Why conflict resolution should be taught in schools
SIR: From legislative violence to communal, domestic, ethnoreligious, social media wawulence (violence) and more, it is evident that Nigeria is plagued by varying levels of violent conflicts.
It is mind-boggling to see that on the first-ever season of a reality show involving citizens from two African countries, Nigerians were the first ones to fight each other.
Although conflict is an inevitable universal phenomenon that is bound to arise when individuals or groups differ in interests, opinions and thought processes, it doesn’t have to result in violence. Knowing how to respond (and not react) determines whether the outcomes of conflict are constructive or destructive.
Multiple studies have shown that “harmless” individuals can be easily programmed to inflict violence upon others without motive or reason. Therefore, violence is learned behaviour. Thus, what is learnt can be unlearnt. Conflict resolution which is defined as the process of settling disputes and reaching peaceful resolutions without wasting lives or property or resorting to violence can be learnt if taught.
The axiom “catch them young” expresses the desire to train, support and guide children early in life to develop them towards the right direction. I believe there is a dire need for the inclusion of conflict management and peace education in the nation’s primary and secondary school curriculum in order to help students have an early understanding and clarity on how to deal with conflicts and disputes. During adolescence, many children act out their emotions in the form of teasing, bullying, shaming, gossip and physical aggression. If left unchecked, these same behavioural patterns will transfer over into the teenage years, where stiffer competition exists among peer groups. The inability to resolve conflict without resorting to violence is symptomatic of the youth’s inability to handle confrontation.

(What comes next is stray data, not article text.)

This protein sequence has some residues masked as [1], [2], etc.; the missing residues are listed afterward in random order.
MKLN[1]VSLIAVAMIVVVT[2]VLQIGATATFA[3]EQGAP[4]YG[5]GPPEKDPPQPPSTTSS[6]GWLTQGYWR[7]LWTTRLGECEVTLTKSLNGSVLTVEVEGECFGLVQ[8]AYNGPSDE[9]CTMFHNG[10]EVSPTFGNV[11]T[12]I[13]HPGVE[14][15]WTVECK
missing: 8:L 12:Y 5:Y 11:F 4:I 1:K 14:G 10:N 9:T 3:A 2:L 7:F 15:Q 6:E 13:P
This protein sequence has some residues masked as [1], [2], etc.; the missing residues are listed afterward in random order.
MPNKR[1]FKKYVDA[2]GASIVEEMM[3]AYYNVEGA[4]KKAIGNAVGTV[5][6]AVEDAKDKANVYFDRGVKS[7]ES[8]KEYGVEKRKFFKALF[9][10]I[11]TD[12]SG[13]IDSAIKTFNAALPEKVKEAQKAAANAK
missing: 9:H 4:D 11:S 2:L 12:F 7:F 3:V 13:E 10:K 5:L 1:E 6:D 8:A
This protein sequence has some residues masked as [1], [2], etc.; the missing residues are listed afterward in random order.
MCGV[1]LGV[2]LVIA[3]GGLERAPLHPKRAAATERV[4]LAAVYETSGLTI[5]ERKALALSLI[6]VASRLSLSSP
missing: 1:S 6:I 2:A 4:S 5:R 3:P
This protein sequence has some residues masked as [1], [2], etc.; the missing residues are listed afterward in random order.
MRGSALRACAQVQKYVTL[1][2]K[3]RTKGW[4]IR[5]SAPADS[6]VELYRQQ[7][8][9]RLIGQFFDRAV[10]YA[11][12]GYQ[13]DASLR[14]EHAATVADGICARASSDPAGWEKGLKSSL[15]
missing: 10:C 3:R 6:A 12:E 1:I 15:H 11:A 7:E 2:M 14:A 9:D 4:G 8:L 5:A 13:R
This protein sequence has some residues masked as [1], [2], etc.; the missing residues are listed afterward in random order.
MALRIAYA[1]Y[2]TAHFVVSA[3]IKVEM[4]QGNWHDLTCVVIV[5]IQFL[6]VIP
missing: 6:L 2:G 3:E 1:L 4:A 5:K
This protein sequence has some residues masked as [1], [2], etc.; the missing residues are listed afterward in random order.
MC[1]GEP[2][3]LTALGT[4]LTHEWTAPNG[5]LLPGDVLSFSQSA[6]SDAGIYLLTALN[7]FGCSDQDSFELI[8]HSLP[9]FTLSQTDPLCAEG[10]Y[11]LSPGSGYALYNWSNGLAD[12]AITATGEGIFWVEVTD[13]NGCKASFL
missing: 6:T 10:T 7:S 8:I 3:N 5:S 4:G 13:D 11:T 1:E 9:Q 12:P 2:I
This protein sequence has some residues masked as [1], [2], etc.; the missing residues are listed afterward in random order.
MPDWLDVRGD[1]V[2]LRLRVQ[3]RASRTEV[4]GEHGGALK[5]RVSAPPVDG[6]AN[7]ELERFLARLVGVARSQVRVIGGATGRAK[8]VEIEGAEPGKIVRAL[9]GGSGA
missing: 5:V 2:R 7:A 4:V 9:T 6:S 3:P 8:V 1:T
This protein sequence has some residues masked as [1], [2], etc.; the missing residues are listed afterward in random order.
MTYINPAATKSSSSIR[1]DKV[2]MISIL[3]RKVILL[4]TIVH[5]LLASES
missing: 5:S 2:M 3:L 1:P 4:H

Teaching students how to resolve conflict in a peaceful way can help reduce incidents of violence and criminal mischief even as they grow older. Conflict resolution education can make this a reality. Conflict resolution education can inculcate both students and teachers with skills that allow opposing parties to express their points of view and interests, and provide ways to find common ground while encompassing them with assertiveness, empathy, mediation and other life skills to ensure harmonious coexistence.
It is important to build capacity even among children and youths for peaceful engagement and to be able to address conflict in a way that facilitates peaceful coexistence. Conflict management and building capacity for peace in an era of serious conflict are very necessary for national development. Therefore, Nigeria must deal with conflict situations decisively and squarely; because conflict enthrones disintegration as it simultaneously dethrones harmony, trust, love and tranquillity. It is our collective responsibility to guide the minds of the future by sowing seeds of peace among young citizens because Nigeria will never have one ethnic group, one political party, the same culture, language, opinion or the many other differences that often divide us. But Nigerians can be taught to respect these differences.
Pamela Ephraim is a peace advocate and journalist.